How to prevent family feuds from erupting over an estate

Melanie Walz ScaringiBy Melanie Scaringi of Scaringi Law posted in Estate Planning on Thursday, October 15, 2015.

When a loved one dies, grief can rapidly turn to anger as heirs decide how to handle an estate and divide property.

Especially when adult children are making decisions about their late parents' home, it's not uncommon for differences of opinion to erupt over the value of the house or a allowing one child to have the home in a way that's fair to other siblings.

Because commercial properties are usually owned by some sort of business entity that has provisions in place to address the death of an owner, most real estate inheritance issues surface over residential real estate.

When helping clients with their estate plans, I always counsel them to consider their executor carefully, since this person will essentially have the final say over how everything is handled. When real property is involved, it's always important to have an experienced attorney and real estate agent who can help the executor bring the heirs to consensus on the path forward.

Although most estates end up dealing with homes, the following advice applies to any real property:

1. It's worth what?

I can't count the number of times adult children expect a home to sell for far more than it's worth, based upon what they were told by mom or dad. Heirs, like homeowners, can hold unrealistic expectations of value because of their emotional ties to the property.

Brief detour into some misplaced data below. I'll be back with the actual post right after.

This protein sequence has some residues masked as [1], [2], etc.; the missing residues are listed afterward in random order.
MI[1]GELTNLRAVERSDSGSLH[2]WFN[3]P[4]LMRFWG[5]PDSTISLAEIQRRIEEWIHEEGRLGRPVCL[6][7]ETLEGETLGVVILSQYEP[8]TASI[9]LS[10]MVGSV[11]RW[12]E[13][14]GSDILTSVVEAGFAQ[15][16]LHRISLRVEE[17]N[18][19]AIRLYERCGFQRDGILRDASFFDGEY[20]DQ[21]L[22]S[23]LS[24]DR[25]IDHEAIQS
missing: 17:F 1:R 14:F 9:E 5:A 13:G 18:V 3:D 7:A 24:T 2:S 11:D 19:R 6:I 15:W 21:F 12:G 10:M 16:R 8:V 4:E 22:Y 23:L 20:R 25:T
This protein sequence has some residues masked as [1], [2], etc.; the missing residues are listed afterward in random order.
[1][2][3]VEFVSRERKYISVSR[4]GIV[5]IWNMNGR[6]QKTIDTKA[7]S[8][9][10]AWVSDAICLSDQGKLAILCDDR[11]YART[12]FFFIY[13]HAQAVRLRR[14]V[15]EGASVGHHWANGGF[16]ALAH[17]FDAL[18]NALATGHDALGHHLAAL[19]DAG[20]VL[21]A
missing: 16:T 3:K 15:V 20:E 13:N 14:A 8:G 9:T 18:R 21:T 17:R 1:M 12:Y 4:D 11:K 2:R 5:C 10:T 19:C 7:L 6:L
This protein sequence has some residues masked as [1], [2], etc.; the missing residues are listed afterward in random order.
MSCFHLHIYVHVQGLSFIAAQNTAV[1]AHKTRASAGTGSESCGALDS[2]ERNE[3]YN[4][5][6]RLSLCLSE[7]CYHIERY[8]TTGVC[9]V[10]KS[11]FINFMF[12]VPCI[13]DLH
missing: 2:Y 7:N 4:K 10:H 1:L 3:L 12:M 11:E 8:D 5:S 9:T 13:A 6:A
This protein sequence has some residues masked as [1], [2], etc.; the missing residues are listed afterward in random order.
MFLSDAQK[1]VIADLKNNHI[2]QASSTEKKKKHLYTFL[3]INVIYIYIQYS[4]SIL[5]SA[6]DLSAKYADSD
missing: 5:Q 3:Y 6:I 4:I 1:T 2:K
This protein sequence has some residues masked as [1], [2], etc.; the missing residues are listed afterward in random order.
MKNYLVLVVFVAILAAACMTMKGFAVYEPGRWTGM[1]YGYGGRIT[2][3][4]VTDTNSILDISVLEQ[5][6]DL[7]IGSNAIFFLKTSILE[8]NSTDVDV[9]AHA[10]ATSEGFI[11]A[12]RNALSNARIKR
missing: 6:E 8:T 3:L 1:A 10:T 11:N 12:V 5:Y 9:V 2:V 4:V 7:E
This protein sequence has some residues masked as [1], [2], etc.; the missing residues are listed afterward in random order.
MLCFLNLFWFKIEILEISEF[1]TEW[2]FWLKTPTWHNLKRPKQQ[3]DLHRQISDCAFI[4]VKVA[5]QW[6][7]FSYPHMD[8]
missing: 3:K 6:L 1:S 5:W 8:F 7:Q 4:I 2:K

In these cases, the executor should have the home appraised and engage a Realtor with a good feel for the local market. Should an heir take issue with the appraised value, that person can opt for another appraisal.

A second appraisal is also a good idea if one heir wants to buy the home and takes issue with the initial valuation. In these cases, it's not uncommon to average the two appraisals to determine what the heir will pay for the home.

2. You're on the clock

Under Pennsylvania law, an estate has nine months to file a Pennsylvania inheritance tax return, but you can get a six-month extension. This is an important deadline because it's much easier to list the actual, fair-market-value, sales price on the Pennsylvania inheritance tax return from the start, rather than listing the appraised value on the return and trying to get a partial refund of tax later if the property ultimately sells for less than expected.

Even with the extension, it still doesn't leave a lot of time to clear out a home, make any necessary repairs and get it ready for showing. Not to mention that you'll want to wait for the right time of year to put the house on the market, such as the summer, so families can move in before the start of the school year.

If a home is jam-packed with furniture and belongings, some families rent a storage facility to store the belongings so that they can prepare the property for sale. The rent for the facility can come from the estate, which is allowed to cover reasonable expenses incurred to aid in its proper and efficient administration.

Likewise, expenses for making repairs to the house, cleaning and other costs can be billed to the estate and taken off the top, as long as sufficient money is available to pay other debts. It's not unusual for a family member to agree to get the house ready, and in such cases, the estate can pay that person a reasonable hourly rate for the work.